I was entertaining myself for hours this evening while perusing all of the crazy ways man has invented to move himself from point A to point B. After we mastered the most efficient methodology, apparently we turned our attention and energy towards also creating the most inefficient methods possible.
Why would we do this? Well, beyond the very basic primal need for horsepower… I’m guessing there was either a bet or a dare behind most of these creations. Either that, or they built em to attract the chicks!
Let’s kick this off with an 1,100 pound machine by Jake Lyall called the RIOT (Re-Invention Of The) wheel. Lyall’s monowheel is unusual because it does not use the rider’s weight to provide the reaction to the engine’s thrust on the wheel. Instead the rider is outside, and the reaction is given by a lead-weighted Honda 80cc 4-stroke scooter engine suspended from a central shaft, driving through a sprocket attached to the wheel spokes.
A separate 450-pound counterweight keeps the rider hovering above the ground at the front. Steering is done partly by precessing a 65-pound gyroscope to give yaw, and partly by the rider shifting his weight.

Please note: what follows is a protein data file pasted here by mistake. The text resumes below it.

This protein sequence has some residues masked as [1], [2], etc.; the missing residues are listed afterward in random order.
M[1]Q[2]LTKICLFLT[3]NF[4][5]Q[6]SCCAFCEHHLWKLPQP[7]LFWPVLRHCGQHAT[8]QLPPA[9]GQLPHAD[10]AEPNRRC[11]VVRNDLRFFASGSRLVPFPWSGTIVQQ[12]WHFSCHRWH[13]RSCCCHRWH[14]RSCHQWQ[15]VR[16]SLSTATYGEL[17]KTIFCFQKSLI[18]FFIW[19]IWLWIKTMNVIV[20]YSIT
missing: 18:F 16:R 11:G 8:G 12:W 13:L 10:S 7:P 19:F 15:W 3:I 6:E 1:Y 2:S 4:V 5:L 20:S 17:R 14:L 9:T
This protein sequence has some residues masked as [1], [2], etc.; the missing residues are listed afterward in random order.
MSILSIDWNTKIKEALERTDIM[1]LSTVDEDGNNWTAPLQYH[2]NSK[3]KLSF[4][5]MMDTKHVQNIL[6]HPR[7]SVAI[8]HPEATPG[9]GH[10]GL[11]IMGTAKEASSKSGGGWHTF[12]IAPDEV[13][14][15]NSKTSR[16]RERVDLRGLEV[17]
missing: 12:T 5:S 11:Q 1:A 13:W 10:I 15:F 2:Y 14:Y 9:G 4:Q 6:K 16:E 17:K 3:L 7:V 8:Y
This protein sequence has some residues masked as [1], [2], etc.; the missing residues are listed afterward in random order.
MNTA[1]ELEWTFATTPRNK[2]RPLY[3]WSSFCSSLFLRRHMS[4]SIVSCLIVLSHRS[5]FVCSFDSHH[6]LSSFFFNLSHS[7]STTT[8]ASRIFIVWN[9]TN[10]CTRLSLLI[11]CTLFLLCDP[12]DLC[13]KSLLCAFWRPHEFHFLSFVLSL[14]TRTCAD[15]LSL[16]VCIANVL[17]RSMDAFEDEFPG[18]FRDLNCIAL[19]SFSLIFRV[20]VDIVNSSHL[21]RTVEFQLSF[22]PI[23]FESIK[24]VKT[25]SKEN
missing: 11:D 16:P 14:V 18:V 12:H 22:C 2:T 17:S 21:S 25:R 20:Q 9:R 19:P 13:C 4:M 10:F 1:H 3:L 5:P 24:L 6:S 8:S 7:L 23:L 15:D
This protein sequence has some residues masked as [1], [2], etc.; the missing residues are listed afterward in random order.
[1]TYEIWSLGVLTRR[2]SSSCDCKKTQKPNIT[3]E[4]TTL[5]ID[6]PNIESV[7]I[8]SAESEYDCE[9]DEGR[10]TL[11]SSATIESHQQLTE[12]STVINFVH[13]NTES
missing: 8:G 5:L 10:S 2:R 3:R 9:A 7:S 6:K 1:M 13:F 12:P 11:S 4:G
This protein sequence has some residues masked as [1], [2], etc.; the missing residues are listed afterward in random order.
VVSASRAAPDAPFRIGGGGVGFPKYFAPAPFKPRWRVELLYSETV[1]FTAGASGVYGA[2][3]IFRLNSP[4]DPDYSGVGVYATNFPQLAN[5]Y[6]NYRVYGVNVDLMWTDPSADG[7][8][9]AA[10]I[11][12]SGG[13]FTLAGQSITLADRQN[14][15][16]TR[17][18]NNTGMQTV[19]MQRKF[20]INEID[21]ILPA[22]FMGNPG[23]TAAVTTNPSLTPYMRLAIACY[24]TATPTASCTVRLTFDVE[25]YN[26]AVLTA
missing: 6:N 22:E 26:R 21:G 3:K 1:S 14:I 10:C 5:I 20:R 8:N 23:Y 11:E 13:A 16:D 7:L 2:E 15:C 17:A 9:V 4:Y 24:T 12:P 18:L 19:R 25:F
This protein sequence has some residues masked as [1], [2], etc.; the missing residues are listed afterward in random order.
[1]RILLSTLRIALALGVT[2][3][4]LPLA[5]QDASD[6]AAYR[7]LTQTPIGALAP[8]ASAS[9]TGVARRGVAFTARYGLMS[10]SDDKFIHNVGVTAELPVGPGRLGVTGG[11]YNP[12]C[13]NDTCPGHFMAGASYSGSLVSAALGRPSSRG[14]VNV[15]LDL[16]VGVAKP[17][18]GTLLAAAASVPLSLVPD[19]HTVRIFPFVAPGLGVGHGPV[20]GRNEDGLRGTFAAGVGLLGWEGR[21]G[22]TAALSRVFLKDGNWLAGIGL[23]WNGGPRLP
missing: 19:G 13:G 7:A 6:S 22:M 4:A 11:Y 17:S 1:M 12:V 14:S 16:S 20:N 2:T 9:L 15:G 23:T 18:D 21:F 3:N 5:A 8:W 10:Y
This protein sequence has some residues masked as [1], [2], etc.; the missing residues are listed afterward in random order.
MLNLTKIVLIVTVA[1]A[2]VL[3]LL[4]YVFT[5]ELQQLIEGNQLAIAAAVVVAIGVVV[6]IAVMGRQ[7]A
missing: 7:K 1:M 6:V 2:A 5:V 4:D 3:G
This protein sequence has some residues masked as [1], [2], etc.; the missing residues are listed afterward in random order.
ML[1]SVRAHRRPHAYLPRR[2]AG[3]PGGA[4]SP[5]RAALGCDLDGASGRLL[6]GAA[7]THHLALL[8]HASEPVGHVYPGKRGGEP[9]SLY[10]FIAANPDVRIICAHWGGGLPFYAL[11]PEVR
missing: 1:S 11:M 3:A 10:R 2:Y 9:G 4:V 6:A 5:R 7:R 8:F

Next is the WL-16IV, for Waseda-Leg No.16 Refined IV, a walking chair developed in a Japanese university.
The McLean Monowheel is possibly the most famously impractical machines anyone ever created. I mean really, what is the point? (Other than the fact that it’s totally cool, and I want to ride it!)
Mojo Motorsports builds the 30 MPH Revolution. It’s available now for $1,000 including shipping… if you’re brave enough to ride it.
This “thing” is like a giant motorized baby buggy. If anyone has any info about it, please share. It would be awesome to see the plans…
The Frankenscooter was built with the purpose of being “…AS RATTY, UGLY AND FUNNY LOOKING AS POSSIBLE”. I think they succeeded.
The Timberjack Walking Machine is used in to fell lumber. As I understand it, it’s from a defunct division of John Deere. Wonder if I can pick one of these up on eBay?
The Hubo FX-1 was made by the Humanoid Robot Research Center of South Korea. The development concept is that the robot can walk naturally with carrying a person or a load of 100kg, so the lower body takes after legs of human and the upper body takes after a chair.
In case you ever felt your legs were getting too much exercise riding a bike the normal way, you can pick one of these up and pedal backwards.
The Mondo Spider was made by a group of Canadian artists: Jon Tippett, Charlie Brinson, and Alex Mossman. They all live in Vancouver, BC. You crazy Canadians! Eh?